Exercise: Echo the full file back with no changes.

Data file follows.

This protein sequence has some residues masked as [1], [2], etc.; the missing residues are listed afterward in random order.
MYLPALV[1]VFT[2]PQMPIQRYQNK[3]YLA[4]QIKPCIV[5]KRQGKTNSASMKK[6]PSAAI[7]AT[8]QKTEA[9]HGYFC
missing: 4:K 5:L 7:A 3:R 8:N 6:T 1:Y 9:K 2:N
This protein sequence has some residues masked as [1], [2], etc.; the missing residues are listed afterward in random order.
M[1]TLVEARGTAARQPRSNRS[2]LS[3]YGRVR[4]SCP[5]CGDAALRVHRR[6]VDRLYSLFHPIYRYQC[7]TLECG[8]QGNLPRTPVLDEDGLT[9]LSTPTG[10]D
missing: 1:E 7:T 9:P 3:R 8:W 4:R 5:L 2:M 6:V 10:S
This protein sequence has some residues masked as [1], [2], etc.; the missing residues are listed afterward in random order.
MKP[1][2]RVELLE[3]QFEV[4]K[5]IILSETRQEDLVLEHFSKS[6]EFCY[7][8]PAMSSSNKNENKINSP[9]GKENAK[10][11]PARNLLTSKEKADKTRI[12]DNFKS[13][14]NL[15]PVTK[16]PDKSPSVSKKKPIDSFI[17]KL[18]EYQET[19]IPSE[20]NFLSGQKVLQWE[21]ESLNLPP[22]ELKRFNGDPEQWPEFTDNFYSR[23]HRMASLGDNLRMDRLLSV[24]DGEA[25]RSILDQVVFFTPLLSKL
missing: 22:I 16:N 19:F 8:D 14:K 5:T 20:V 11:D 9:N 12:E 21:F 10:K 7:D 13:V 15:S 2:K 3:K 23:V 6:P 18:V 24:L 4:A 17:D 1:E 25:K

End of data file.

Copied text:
This protein sequence has some residues masked as [1], [2], etc.; the missing residues are listed afterward in random order.
MYLPALV[1]VFT[2]PQMPIQRYQNK[3]YLA[4]QIKPCIV[5]KRQGKTNSASMKK[6]PSAAI[7]AT[8]QKTEA[9]HGYFC
missing: 4:K 5:L 7:A 3:R 8:N 6:T 1:Y 9:K 2:N
This protein sequence has some residues masked as [1], [2], etc.; the missing residues are listed afterward in random order.
M[1]TLVEARGTAARQPRSNRS[2]LS[3]YGRVR[4]SCP[5]CGDAALRVHRR[6]VDRLYSLFHPIYRYQC[7]TLECG[8]QGNLPRTPVLDEDGLT[9]LSTPTG[10]D
missing: 1:E 7:T 9:P 3:R 8:W 4:R 5:L 2:M 6:V 10:S
This protein sequence has some residues masked as [1], [2], etc.; the missing residues are listed afterward in random order.
MKP[1][2]RVELLE[3]QFEV[4]K[5]IILSETRQEDLVLEHFSKS[6]EFCY[7][8]PAMSSSNKNENKINSP[9]GKENAK[10][11]PARNLLTSKEKADKTRI[12]DNFKS[13][14]NL[15]PVTK[16]PDKSPSVSKKKPIDSFI[17]KL[18]EYQET[19]IPSE[20]NFLSGQKVLQWE[21]ESLNLPP[22]ELKRFNGDPEQWPEFTDNFYSR[23]HRMASLGDNLRMDRLLSV[24]DGEA[25]RSILDQVVFFTPLLSKL
missing: 22:I 16:N 19:F 8:D 14:K 5:T 20:V 11:D 9:N 12:E 21:F 10:K 7:D 13:V 15:S 2:K 3:K 23:V 6:P 18:V 24:L 4:A 17:D 1:E 25:K